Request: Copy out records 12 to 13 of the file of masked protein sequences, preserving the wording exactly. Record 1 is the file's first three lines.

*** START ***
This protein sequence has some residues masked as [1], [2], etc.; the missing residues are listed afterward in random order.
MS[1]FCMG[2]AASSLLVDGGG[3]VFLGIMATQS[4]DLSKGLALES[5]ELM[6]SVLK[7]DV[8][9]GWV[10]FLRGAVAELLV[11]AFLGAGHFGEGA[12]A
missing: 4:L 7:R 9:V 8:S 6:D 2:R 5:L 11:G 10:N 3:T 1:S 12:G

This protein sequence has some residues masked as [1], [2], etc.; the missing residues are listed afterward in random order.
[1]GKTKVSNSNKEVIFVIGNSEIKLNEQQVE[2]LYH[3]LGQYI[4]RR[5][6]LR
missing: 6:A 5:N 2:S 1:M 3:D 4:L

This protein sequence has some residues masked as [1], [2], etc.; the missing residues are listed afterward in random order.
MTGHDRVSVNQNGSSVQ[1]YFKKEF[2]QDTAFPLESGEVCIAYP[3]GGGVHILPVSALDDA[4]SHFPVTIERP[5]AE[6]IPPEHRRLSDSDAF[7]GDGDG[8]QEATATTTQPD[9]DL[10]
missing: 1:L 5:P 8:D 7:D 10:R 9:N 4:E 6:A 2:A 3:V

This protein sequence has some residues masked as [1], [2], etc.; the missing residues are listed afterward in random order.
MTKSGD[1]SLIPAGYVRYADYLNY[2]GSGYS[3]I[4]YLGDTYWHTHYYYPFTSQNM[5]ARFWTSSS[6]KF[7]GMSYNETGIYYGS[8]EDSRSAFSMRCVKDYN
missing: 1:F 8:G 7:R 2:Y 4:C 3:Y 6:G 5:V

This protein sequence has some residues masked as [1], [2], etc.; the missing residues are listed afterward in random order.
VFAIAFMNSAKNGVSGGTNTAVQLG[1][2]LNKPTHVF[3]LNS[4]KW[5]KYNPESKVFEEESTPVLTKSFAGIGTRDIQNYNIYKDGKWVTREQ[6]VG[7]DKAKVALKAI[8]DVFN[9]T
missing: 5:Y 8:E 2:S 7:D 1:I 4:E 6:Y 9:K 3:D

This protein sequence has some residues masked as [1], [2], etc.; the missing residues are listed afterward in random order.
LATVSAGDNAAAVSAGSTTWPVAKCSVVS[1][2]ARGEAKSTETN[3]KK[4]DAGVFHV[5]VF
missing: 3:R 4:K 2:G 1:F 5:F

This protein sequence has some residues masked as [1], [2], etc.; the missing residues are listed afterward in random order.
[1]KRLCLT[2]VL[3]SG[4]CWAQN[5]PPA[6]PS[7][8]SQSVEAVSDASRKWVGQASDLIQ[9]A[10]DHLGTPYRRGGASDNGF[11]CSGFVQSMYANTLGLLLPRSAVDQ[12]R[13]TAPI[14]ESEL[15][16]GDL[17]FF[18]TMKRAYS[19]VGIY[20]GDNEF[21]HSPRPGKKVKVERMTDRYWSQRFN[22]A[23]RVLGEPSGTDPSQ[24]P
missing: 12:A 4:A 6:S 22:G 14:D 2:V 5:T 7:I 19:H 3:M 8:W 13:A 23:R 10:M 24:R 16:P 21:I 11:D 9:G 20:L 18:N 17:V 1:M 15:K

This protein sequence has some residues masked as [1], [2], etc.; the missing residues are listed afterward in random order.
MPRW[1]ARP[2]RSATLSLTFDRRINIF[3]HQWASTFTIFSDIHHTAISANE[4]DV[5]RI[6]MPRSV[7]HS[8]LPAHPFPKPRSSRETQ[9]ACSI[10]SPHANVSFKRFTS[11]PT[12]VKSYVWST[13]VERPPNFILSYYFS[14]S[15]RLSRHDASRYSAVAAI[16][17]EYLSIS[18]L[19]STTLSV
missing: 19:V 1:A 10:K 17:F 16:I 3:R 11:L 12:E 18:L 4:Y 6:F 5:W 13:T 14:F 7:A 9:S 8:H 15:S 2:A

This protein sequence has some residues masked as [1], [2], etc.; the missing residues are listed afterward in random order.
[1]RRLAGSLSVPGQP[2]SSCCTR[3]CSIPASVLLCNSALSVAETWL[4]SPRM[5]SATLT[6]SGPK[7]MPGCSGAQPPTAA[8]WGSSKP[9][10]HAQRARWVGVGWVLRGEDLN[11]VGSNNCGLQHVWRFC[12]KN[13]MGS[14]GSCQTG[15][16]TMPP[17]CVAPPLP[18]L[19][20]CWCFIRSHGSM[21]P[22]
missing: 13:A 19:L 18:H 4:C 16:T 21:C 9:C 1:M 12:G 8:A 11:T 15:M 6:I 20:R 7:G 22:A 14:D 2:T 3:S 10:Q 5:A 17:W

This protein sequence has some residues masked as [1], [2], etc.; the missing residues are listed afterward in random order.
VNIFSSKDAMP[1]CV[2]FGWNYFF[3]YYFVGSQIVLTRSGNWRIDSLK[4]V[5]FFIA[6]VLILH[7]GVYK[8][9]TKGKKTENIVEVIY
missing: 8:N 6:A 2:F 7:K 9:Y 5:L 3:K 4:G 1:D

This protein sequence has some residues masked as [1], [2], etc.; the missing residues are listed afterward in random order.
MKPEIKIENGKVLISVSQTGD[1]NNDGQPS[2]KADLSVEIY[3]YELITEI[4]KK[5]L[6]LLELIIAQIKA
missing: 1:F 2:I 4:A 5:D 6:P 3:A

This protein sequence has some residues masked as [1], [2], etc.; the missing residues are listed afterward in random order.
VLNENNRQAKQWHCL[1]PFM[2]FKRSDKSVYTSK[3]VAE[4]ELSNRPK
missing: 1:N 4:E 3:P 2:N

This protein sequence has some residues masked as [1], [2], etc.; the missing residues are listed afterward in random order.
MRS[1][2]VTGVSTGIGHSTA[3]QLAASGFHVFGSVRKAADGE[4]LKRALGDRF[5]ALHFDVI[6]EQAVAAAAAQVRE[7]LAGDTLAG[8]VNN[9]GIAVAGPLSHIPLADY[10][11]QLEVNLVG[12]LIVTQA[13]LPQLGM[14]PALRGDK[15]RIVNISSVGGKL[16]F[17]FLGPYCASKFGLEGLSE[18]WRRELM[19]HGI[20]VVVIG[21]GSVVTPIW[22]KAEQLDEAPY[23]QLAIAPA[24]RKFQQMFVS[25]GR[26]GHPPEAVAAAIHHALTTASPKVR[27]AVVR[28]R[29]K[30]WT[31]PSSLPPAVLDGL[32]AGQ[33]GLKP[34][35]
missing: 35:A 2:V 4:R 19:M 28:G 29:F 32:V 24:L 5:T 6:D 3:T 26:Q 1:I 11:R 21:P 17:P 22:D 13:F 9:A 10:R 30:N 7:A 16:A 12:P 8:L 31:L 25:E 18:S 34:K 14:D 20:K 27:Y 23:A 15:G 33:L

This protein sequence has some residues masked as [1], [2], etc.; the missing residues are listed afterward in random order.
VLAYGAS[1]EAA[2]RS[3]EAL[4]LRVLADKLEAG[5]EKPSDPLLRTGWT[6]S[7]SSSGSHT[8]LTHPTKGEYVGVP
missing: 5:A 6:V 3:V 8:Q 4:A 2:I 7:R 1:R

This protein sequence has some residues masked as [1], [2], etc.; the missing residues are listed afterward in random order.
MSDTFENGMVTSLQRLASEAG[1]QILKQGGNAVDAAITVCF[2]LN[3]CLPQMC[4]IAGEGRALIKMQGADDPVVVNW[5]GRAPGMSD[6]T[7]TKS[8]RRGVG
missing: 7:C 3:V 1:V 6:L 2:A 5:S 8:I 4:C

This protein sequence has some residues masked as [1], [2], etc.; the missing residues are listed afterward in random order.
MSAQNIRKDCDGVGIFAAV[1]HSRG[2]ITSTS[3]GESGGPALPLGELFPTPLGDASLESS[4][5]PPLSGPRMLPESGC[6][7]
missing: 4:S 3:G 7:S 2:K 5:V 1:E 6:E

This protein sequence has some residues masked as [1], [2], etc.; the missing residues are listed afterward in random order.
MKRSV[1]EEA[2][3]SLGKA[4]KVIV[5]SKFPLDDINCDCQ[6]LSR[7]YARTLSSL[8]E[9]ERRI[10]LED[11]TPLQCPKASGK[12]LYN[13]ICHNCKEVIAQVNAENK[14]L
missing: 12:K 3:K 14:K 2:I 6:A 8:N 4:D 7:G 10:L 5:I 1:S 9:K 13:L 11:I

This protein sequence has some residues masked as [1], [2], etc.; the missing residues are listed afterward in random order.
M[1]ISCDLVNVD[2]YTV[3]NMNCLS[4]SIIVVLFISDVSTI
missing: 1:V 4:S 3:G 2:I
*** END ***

This protein sequence has some residues masked as [1], [2], etc.; the missing residues are listed afterward in random order.
VLNENNRQAKQWHCL[1]PFM[2]FKRSDKSVYTSK[3]VAE[4]ELSNRPK
missing: 1:N 4:E 3:P 2:N

This protein sequence has some residues masked as [1], [2], etc.; the missing residues are listed afterward in random order.
MRS[1][2]VTGVSTGIGHSTA[3]QLAASGFHVFGSVRKAADGE[4]LKRALGDRF[5]ALHFDVI[6]EQAVAAAAAQVRE[7]LAGDTLAG[8]VNN[9]GIAVAGPLSHIPLADY[10][11]QLEVNLVG[12]LIVTQA[13]LPQLGM[14]PALRGDK[15]RIVNISSVGGKL[16]F[17]FLGPYCASKFGLEGLSE[18]WRRELM[19]HGI[20]VVVIG[21]GSVVTPIW[22]KAEQLDEAPY[23]QLAIAPA[24]RKFQQMFVS[25]GR[26]GHPPEAVAAAIHHALTTASPKVR[27]AVVR[28]R[29]K[30]WT[31]PSSLPPAVLDGL[32]AGQ[33]GLKP[34][35]
missing: 35:A 2:V 4:R 19:M 28:G 29:F 32:V 24:L 5:T 6:D 3:T 26:Q 1:I 11:R 21:P 17:P 22:D 13:F 9:A 10:R 30:N 7:A 16:A 12:P 8:L 31:L 25:E 18:S 34:K 14:D 20:K 27:Y 23:A 15:G 33:L